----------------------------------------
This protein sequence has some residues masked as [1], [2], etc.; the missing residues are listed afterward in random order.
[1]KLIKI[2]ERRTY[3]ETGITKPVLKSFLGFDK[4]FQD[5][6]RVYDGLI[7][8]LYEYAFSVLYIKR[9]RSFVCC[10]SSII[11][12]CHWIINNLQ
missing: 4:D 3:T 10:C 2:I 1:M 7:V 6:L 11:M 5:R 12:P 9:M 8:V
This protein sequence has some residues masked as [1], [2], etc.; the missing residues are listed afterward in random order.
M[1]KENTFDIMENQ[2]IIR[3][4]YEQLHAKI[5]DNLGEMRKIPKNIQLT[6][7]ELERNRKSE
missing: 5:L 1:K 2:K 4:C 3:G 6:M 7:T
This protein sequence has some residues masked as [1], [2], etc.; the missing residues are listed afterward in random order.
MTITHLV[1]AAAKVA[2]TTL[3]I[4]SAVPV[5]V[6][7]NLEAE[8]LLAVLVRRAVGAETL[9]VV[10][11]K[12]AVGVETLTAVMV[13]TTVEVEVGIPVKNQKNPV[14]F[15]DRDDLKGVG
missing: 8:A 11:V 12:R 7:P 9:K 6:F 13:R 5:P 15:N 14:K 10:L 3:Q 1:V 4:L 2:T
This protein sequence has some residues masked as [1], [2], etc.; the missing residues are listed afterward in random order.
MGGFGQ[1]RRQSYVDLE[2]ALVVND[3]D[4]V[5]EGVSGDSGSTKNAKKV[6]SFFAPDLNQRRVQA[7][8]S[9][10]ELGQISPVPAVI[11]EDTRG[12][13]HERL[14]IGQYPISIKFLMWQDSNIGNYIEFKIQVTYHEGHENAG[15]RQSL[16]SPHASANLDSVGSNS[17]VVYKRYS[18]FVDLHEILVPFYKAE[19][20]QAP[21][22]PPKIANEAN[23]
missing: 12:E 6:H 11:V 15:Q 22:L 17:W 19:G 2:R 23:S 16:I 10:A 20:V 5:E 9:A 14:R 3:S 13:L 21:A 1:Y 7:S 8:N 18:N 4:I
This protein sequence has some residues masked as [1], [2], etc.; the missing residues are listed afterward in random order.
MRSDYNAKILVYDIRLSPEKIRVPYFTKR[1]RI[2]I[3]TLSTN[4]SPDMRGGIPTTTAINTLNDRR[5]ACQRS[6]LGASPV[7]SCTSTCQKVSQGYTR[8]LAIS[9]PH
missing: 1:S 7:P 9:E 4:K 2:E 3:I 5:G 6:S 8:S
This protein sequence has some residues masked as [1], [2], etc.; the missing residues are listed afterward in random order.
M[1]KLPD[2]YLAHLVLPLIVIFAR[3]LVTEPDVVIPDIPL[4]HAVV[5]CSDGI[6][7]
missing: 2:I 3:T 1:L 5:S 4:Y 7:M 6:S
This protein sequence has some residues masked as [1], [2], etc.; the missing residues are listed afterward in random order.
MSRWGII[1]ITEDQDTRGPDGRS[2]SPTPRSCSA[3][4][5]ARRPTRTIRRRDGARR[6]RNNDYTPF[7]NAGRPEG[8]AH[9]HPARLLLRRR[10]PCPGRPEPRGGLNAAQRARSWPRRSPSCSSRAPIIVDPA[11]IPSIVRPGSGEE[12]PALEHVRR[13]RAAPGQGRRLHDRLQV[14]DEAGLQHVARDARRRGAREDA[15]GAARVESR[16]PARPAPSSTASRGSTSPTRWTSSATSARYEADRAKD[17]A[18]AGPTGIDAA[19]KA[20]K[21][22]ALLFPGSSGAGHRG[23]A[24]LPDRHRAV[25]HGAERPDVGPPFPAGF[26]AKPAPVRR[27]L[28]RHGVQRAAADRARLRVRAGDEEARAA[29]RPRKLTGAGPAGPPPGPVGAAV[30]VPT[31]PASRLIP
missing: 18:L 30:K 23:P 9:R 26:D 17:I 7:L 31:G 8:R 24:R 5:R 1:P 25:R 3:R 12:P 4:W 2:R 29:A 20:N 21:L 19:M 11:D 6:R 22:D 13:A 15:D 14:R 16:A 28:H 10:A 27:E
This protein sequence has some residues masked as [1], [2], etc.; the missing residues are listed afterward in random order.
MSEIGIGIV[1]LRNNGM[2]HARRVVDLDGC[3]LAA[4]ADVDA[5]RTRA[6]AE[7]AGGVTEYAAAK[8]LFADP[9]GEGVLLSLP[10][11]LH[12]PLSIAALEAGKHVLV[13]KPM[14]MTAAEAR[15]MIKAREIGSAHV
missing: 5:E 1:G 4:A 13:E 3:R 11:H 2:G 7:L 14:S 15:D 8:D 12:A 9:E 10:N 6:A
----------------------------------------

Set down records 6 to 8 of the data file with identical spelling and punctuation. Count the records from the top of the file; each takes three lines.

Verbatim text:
This protein sequence has some residues masked as [1], [2], etc.; the missing residues are listed afterward in random order.
M[1]KLPD[2]YLAHLVLPLIVIFAR[3]LVTEPDVVIPDIPL[4]HAVV[5]CSDGI[6][7]
missing: 2:I 3:T 1:L 5:S 4:Y 7:M 6:S
This protein sequence has some residues masked as [1], [2], etc.; the missing residues are listed afterward in random order.
MSRWGII[1]ITEDQDTRGPDGRS[2]SPTPRSCSA[3][4][5]ARRPTRTIRRRDGARR[6]RNNDYTPF[7]NAGRPEG[8]AH[9]HPARLLLRRR[10]PCPGRPEPRGGLNAAQRARSWPRRSPSCSSRAPIIVDPA[11]IPSIVRPGSGEE[12]PALEHVRR[13]RAAPGQGRRLHDRLQV[14]DEAGLQHVARDARRRGAREDA[15]GAARVESR[16]PARPAPSSTASRGSTSPTRWTSSATSARYEADRAKD[17]A[18]AGPTGIDAA[19]KA[20]K[21][22]ALLFPGSSGAGHRG[23]A[24]LPDRHRAV[25]HGAERPDVGPPFPAGF[26]AKPAPVRR[27]L[28]RHGVQRAAADRARLRVRAGDEEARAA[29]RPRKLTGAGPAGPPPGPVGAAV[30]VPT[31]PASRLIP
missing: 18:L 30:K 23:P 9:R 26:D 17:I 7:L 31:G 8:R 24:R 5:R 1:P 25:R 3:R 12:P 4:W 2:R 29:A 20:N 21:L 19:M 11:D 6:R 22:D 13:A 15:D 14:R 16:A 28:H 10:A 27:E
This protein sequence has some residues masked as [1], [2], etc.; the missing residues are listed afterward in random order.
MSEIGIGIV[1]LRNNGM[2]HARRVVDLDGC[3]LAA[4]ADVDA[5]RTRA[6]AE[7]AGGVTEYAAAK[8]LFADP[9]GEGVLLSLP[10][11]LH[12]PLSIAALEAGKHVLV[13]KPM[14]MTAAEAR[15]MIKAREIGSAHV
missing: 5:E 1:G 4:A 13:E 3:R 11:H 2:G 7:L 14:S 15:D 8:D 12:A 9:E 10:N 6:A